NY: Are there any real defining moments in your career when you look over 30 years of playing music?

    BC: Yeah. The answer to that would probably change with each day I was asked it but there was a big turning point when I started to travel outside of North America a lot and especailly in the early '80's when I got involved with Central America and so on. That was a pretty big eye opener in lots of ways. One, it was the first time that I was able to encounter, face to face, what a refugee camp consisted of, for instance. Or what life in the real Third World means when you're not a tourist and you're not looking at it from a tourist's perspective. As well as unlearning the prejudice I had about mixing music and politics. Because I had previously felt that the two should be kept apart. That politics would taint art if you got them too close together and I was made to realize that my view of politics was a very narrow one in making that kind of distinction. That it may be true that if I were to join the Conservative Party that it would interfere with my art. But it certainly is not true that art shouldn't address the kinds of issues that we think of as political.
    -- from "Definitely Not the Opera", CBC Radio, by Nora Young, September 7, 1996, 1996 Canadian Broadcasting Corporation.

  • July 1999 - Responding to the question whether a period has begun of a less critical Bruce Cockburn he says

    "For me it's important to remain sceptical towards human institutions, whether they are religious or political. It's extremely important to pay attention to the political arena. To pay attention to what people initiate together, this is the essence of politics. Politics is as much part of life as other things. The emphasis only changes from time to time. In writing, this emphasis changes in relation to my own experiences, depending on what I'm confronted with.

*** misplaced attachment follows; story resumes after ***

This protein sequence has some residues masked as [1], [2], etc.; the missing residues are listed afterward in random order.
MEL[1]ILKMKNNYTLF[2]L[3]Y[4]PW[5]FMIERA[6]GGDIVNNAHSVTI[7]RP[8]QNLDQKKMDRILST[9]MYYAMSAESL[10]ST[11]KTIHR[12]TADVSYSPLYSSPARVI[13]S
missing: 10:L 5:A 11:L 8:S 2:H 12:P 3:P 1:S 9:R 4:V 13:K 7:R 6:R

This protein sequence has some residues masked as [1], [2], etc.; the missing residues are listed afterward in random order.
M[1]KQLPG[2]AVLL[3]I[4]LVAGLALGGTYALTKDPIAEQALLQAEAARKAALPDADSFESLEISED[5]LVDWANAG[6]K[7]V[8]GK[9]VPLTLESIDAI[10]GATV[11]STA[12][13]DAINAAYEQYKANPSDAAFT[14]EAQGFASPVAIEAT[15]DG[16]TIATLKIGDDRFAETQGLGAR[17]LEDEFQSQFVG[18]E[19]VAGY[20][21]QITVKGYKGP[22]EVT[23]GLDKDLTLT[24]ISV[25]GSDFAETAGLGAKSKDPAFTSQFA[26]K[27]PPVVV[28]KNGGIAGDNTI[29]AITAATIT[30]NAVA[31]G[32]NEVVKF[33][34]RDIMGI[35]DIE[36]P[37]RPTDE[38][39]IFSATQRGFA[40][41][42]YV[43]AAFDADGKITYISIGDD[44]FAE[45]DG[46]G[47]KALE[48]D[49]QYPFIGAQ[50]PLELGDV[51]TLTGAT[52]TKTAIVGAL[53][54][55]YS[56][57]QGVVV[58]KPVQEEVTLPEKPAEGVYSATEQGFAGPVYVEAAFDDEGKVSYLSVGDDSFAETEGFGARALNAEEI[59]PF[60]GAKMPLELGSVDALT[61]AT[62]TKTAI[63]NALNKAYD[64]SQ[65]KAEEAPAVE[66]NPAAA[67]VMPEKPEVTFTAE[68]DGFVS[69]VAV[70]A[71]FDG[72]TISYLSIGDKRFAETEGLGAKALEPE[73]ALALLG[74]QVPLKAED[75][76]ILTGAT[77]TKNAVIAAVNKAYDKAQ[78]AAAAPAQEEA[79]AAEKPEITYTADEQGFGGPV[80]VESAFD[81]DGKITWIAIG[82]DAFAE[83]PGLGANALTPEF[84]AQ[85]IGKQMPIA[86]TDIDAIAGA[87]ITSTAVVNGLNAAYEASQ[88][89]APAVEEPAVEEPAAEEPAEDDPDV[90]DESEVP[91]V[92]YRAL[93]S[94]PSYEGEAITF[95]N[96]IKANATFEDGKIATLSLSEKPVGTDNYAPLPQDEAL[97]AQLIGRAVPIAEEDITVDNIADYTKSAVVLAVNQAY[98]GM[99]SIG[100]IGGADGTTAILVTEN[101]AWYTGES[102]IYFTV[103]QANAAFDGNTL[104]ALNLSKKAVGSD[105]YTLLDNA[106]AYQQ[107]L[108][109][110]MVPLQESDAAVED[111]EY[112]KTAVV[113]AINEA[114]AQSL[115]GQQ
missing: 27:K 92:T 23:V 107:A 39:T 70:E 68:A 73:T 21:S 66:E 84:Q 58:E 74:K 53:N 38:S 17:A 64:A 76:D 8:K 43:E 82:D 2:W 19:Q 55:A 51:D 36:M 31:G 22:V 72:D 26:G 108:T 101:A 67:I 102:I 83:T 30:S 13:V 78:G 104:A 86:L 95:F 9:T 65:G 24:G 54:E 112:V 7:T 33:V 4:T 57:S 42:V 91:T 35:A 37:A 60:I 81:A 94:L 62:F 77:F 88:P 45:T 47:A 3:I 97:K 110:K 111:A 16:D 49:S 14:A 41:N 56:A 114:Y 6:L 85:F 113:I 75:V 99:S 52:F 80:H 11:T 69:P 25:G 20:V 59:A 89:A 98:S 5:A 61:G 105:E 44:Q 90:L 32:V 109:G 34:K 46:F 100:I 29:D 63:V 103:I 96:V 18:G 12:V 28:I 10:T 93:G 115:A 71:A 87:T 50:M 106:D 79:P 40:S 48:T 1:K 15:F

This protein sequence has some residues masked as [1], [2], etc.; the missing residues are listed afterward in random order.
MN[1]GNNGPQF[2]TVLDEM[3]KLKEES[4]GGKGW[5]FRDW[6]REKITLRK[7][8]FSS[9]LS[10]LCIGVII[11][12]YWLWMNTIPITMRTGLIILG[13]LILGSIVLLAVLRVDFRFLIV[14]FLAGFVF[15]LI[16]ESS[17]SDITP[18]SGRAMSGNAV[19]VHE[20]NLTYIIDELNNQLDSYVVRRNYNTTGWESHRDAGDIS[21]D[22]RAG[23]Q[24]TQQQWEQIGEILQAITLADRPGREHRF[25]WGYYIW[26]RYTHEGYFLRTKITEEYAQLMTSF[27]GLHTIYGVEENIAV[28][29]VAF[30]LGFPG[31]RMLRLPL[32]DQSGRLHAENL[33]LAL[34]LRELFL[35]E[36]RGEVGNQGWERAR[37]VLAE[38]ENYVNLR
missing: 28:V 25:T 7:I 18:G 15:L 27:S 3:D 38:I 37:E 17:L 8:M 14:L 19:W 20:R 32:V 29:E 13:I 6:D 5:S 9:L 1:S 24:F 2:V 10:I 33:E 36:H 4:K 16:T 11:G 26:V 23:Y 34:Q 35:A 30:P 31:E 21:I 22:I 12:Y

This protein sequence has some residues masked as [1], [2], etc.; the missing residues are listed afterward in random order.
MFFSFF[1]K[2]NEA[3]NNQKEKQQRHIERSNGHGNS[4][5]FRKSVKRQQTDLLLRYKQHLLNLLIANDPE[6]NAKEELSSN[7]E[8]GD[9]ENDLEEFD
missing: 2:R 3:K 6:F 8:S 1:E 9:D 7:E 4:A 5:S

Concerning songwriting, politics is less important, but this does not hold true in my daily life. I just came back from Cambodia and Vietnam in relation to the landmine issue. After all those years there are still landmines. These are ongoing issues that mean a lot to me.

    When I travelled around Central America, I continuously saw the disastrous effects of the Western monetary way on people. This produced the song Call It Democracy. I wrote that song to criticise the Western exploitation, and -- on the other hand -- to excuse myself from the enormous complicity and frustration.

    But that was then, I cannot continue to write the same songs. That same situation still exists, perhaps worsened".

  • Cockburn is animated, his face speaks of war. Has this involvement and anger cost a lot of energy?

    "Yes, anger can be effective when it is focused in an effective way on a certain goal. Otherwise it's a waste of time. Some say it's no use walking around angry, but I don't share that opinion. Even though I spend a lot of time in my life being angry, it works better for me if it means something.

    You only have to read the newspaper, on every page there is something which makes you angry."

  • About his own mindset Cockburn says

    "For me it's more important to see what anger comes to surface and to act accordingly. All those things which make you angry are also things that need healing. I always had the opinion that life is about learning and the growth in yourself. I don't feel I succeeded yet. It's an ongoing process. Sometimes nothing grows and at other times you feel it happen. This is one of those times that I feel it happen and I can say: it feels good".
    -- from "The Rage of Bruce Cockburn", by Gerard Vos, Platenblad, translated into English by Arjan El Fassed, July, 1999.

  • 9 February 2000 - Commenting upon political issues appearing in his songs

    "Putting an issue in a song invites whoever hears the song to consider that issue, but it doesn't hit them over the head. They can turn off the song if they don't want to hear about it, or they can just listen to the music. But if they want to hear it, it may inform some people, and it may provide a rallying point for others."
    -- from "Sun Shines on Cockburn's Breakfast", Vancouver Courier, February 9, 2000, by Jennifer Van Evra. Submitted by Audrey Pearson.

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    Issues Index

    This page is part of The CockBurn Project, a unique website that exists to document the work of Canadian singer-songwriter and musician Bruce CockBurn. The Project archives self-commentary by CockBurn on his songs and music, and supplements this core part of the website with news, tour dates, and other current information.